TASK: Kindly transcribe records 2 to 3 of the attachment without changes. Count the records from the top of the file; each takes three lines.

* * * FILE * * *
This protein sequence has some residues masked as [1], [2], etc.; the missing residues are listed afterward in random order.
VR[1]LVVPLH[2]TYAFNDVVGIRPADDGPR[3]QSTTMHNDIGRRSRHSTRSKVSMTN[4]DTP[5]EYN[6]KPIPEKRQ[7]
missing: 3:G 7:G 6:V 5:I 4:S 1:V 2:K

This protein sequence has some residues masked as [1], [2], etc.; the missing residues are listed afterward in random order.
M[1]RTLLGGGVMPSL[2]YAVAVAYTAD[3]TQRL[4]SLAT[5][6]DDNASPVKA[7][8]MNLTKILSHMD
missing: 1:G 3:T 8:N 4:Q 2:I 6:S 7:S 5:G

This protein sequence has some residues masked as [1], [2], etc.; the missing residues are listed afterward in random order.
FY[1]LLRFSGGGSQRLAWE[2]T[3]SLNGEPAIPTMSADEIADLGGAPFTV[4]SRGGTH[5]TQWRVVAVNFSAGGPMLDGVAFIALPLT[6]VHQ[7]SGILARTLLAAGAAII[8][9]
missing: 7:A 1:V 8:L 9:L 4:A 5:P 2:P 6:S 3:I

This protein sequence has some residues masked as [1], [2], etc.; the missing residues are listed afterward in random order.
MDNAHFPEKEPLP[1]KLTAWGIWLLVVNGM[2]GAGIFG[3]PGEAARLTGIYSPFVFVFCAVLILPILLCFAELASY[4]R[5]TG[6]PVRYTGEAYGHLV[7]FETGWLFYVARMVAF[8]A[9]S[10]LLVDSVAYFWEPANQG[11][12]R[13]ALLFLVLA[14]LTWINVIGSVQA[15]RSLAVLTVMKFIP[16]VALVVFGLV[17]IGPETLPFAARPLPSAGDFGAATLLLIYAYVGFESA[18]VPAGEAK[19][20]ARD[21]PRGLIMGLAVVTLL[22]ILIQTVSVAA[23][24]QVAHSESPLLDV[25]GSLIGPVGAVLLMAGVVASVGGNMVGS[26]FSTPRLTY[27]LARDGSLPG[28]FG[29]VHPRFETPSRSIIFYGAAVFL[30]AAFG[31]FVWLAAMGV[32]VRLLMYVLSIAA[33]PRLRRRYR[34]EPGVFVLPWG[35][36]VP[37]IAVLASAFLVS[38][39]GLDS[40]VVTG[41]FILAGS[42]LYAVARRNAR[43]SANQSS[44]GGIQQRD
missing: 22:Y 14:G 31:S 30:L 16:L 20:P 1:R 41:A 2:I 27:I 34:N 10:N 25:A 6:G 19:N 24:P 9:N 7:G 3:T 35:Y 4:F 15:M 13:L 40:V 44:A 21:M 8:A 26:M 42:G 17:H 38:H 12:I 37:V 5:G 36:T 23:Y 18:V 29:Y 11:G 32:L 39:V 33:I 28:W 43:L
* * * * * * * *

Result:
This protein sequence has some residues masked as [1], [2], etc.; the missing residues are listed afterward in random order.
M[1]RTLLGGGVMPSL[2]YAVAVAYTAD[3]TQRL[4]SLAT[5][6]DDNASPVKA[7][8]MNLTKILSHMD
missing: 1:G 3:T 8:N 4:Q 2:I 6:S 7:S 5:G

This protein sequence has some residues masked as [1], [2], etc.; the missing residues are listed afterward in random order.
FY[1]LLRFSGGGSQRLAWE[2]T[3]SLNGEPAIPTMSADEIADLGGAPFTV[4]SRGGTH[5]TQWRVVAVNFSAGGPMLDGVAFIALPLT[6]VHQ[7]SGILARTLLAAGAAII[8][9]
missing: 7:A 1:V 8:L 9:L 4:A 5:P 2:P 6:S 3:I